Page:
Want to be far more visible and noticed by prospective employers? Do you want to gain a competitive advantage over your peers? Would you like recruiters to seek you out and make you aware of amazing opportunities? Of course, you do. And how do you do this? You look at LinkedIn in a different light.
My daughter, a talented graphic designer (www.emilybaird.com), was snatched away from a great job in Washington, DC. A recruiter, looking to fill a job for an up and coming dot.com funded by Kevin O’Leary of Shark Tank, found her.
Recruiters understand that the best talent available is currently employed. That’s right, these professionals aren’t updating their resumes. They’re not looking for a job; they have one.
According to LinkedIn, 75% of the job market falls into the category of “passive” talent. So how does a recruiter make a living when much of this great talent is employed?
They use a tactic called passive recruiting…otherwise known as “poaching.” It is a strategy that three-fourths of all recruiters use to find great people like you.
Not looking for a job? Looking for a job? It doesn’t matter!
I know that LinkedIn is often considered an “afterthought” for many of us. We have a fascination with resumes. Don’t get me wrong. Resumes are necessary, but the game has changed.
In the current job market, if we are doing it right, jobs find us. Again, you still need a great resume and cover letter, especially if you are looking for a job. Good career management says you need a strong LinkedIn presence at all times.
Recruiters are aware of positions before they’re listed on job boards like Indeed and Monster. The jobs listed there represent only a fraction of the actual job opportunities.
Where should you spend your precious time right now?
You should put at least, if not more, effort into your entire LinkedIn presence. Presence is more than your profile section of LinkedIn. It includes acquiring connections, producing and/or sharing content, and participating in groups.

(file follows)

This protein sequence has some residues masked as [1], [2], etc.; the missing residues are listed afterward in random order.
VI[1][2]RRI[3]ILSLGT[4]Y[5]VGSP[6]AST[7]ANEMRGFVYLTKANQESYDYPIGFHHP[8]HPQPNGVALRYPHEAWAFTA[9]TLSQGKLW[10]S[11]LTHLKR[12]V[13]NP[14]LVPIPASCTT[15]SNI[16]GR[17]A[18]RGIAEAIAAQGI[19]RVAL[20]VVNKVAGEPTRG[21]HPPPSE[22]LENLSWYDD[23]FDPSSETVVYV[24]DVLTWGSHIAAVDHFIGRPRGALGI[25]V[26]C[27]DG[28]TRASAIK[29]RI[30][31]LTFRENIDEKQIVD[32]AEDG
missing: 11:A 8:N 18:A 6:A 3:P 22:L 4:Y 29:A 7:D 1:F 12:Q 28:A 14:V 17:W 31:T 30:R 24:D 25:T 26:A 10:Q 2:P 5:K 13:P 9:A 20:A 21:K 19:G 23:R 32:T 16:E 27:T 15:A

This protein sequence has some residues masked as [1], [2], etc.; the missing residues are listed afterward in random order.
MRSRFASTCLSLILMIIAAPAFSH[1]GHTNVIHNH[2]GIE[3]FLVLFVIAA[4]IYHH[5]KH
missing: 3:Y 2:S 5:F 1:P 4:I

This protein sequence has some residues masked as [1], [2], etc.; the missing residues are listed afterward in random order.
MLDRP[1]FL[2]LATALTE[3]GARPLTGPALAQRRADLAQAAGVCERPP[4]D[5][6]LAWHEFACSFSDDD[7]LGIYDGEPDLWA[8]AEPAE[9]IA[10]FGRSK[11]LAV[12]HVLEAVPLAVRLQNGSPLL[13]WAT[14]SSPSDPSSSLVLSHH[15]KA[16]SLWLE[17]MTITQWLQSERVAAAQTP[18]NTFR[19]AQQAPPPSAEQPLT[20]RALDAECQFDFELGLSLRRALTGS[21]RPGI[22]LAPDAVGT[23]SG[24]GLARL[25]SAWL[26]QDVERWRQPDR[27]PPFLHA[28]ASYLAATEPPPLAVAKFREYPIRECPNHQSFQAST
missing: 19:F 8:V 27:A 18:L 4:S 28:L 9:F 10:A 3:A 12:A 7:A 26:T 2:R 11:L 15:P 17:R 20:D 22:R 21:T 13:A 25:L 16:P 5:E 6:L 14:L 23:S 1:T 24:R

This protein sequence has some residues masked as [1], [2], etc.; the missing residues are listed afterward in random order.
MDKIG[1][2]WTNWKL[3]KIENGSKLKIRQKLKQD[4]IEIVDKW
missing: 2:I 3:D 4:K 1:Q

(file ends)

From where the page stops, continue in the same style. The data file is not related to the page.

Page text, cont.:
In upcoming blogs, I will share many strategies to increase your presence. But the first thing I need you to do is this. Think about your profile as more than a boring 2,000-character text block.
LinkedIn: Your new website
Treat the summary section of LinkedIn as your personal mini-website. Or, if you have a personal website, a portal to that website.
This small piece of Internet real estate can be used in ways that set you apart from others. You don’t have to examine many other profiles to realize your competition doesn’t know this. The bar is very low and you have an opportunity to set it.
Let others see who you are!
You can create, link, and upload anything to your profile. Follow this link to see a complete list of all supported media formats. Leverage media to showcase yourself like never before.
Consider creating a video that explains who you are, what gets you excited, and what you’re looking for in a job. It’s one thing to tell others about all this, it’s another to show them.
Think of this video as an opportunity to get an unsolicited interview. That’s powerful! If they like what they see, they may just call you for the real thing.
And yes, you may have published an article or written a book. And you may have even listed it in the publications section of your profile.
Take the next step and link to it in your new mini-website. Give potential employers a seamless way to actually read what you’ve written?
Hard to do all this? Not at all.
The instructions from LinkedIn are straightforward:
Vanity Plates? Why of course!
Create a URL you will be proud to put on your resume, your cover letter, and your business card.
Here is how it will look. www.linkedin.com/in/robertwbaird/
LinkedIn: Your new brand ambassador
In essence, you can grow your 2,000-word limit to something astronomical by adding pictures, videos, audio, and slideshows. Think of LinkedIn as a blank canvas waiting for you to paint an awesome picture of yourself.
Take every opportunity to show others how special you are and what you bring to the table. Let LinkedIn speak for you even when you are sleeping. That’s a brand ambassador I want on my team.
I look forward to assisting you with your career aspirations.
Take care till next week,
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